A domed army hut signals your arrival at Concordia, at about 4,700 metres. About ten minutes further on, K2 finally appears on the left, 12 kilometres away. It stands isolated from its neighbours, rising 3,600 metres straight from Godwin Austen Glacier. K2 was first climbed in 1954 by the Italians.
    Concordia, the joining of five glaciers so named in 1892 by Martin Conway after the Place de la Concorde in Paris, is an immense sea of ice covered in stones. Glacial fingers reach up to clasp at the surrounding giants. In every direction the views are stunning. To the right of K2, the notched dome of Broad Peak (local name Falcon Congri) crests at 8,060 metres (old measurement 8,051 metres)—a first for Herman Buhl with Kurt Diemberger in 1957. Next is Gasherbrum IV, decorated with a vertical vein of rose-coloured marble, conquered in 1958 by the Italians Walter Bonatti and Carlo Mauri. In the southeast, the shining, glaciated Baltoro Kangri, or Golden Throne, is a giant armchair soaring to 7,312 metres at the end of Abruzzi Glacier. The Swiss Andre Roch and Jimmy Belaieff made the first ascent of the southeast peak of Baltoro Kangri in 1934 and then skied down from about 7,000 metres, creating a world altitude record on skis (see Andre Roch, Karakoram-Himalaya, Sommets de 7000 metres).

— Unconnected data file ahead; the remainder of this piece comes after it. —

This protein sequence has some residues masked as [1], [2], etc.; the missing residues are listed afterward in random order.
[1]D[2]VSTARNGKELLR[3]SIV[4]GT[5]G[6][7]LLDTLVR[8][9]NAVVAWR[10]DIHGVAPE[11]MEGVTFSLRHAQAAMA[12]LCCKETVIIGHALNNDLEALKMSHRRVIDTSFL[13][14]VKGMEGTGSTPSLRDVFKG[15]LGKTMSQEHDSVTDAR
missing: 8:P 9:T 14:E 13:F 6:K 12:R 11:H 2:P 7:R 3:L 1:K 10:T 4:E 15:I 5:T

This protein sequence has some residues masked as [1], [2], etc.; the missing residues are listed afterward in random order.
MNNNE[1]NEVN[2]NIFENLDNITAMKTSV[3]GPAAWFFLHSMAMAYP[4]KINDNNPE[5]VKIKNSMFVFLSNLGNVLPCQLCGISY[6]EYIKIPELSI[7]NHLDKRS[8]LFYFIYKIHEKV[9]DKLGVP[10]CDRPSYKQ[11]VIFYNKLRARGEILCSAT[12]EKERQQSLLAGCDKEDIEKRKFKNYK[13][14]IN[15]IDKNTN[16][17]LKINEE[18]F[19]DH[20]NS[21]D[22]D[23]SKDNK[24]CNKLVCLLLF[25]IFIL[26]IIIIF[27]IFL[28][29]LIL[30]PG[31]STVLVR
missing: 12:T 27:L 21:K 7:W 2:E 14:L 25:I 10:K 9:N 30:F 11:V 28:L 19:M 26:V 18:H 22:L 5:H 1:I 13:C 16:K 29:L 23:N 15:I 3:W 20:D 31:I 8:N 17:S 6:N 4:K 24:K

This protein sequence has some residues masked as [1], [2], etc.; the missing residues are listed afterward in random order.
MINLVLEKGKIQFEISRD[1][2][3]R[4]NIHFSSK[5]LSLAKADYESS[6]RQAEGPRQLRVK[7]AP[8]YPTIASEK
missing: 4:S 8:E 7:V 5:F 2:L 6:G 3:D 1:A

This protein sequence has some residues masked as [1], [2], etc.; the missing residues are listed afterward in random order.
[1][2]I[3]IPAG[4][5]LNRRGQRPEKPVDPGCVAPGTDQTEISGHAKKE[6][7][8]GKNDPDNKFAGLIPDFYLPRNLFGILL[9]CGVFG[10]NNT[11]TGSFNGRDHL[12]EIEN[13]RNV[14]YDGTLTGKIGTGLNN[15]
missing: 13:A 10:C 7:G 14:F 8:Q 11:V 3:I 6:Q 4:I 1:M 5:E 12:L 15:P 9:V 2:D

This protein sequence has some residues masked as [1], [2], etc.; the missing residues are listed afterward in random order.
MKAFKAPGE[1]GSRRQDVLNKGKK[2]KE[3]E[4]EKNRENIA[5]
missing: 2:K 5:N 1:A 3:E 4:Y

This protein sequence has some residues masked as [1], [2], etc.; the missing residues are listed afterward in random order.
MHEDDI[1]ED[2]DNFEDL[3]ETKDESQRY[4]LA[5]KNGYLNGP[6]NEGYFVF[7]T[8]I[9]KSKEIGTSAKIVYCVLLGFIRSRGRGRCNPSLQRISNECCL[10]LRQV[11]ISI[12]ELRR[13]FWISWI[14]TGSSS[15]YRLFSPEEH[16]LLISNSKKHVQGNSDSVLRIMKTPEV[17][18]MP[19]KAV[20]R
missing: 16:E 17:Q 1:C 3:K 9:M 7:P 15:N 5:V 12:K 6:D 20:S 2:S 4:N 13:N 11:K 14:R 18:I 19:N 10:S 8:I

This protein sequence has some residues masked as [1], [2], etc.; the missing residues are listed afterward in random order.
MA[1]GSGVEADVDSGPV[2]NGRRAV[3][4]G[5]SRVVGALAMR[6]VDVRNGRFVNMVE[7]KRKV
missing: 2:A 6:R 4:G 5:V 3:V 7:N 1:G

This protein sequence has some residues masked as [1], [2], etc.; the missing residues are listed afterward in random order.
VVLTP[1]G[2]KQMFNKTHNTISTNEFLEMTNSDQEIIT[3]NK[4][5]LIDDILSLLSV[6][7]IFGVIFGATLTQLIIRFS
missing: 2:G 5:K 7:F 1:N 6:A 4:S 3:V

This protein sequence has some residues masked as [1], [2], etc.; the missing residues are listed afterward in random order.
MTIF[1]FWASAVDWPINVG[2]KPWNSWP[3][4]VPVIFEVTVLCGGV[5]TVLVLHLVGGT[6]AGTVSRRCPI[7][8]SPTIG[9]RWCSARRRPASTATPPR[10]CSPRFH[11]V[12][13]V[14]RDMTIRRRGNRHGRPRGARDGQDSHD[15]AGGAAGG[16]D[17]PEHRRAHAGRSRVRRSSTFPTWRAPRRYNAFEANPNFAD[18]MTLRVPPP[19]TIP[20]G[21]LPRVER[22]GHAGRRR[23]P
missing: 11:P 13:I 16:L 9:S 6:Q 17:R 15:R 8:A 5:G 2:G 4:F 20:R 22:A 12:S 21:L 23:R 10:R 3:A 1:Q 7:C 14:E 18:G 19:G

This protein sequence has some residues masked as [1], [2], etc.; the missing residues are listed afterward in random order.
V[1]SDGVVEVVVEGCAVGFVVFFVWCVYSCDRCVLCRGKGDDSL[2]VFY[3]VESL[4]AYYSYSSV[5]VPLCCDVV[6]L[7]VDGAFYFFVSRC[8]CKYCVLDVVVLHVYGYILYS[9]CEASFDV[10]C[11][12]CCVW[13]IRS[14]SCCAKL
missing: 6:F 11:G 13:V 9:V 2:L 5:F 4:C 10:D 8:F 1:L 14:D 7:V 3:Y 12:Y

To the right of Baltoro Kangri, the smooth white slopes of Kondus are topped by a perfect nipple. Nearer to camp, in the southwest, one of the slender twin peaks of the Mitre (6,025 metres) towers over head. Due west is the view down the Baltoro Glacier to Paiyu Peak- On the north side of the Baltoro Glacier at Concordia is the sharp ice point of Crystal Peak (6,252 metres) glinting like cut glass beside Marble Peak, which occupies the Godwin Austen-Baltoro comer. Coming full circle you see the smooth white wedge of Angel Peak thrusting above the left shoulder of K2. Hidden from view are the 8,068-metre Hidden Peak (Gasherbrum I), which was first climbed by the Americans Andy Kauffman and Pete Schoening in 1958, the 8,035-metre GasherbrumII, which was taken in 1956 by the Austrians, and the 7,952’metre Gasherbrum III, which was conquered by the Polish women’s team led by Wanda Rutkeiwicz in 1975. Within a radius of 15 kilometres are 41 peaks higher than 6,500 metres, many of them unnamed.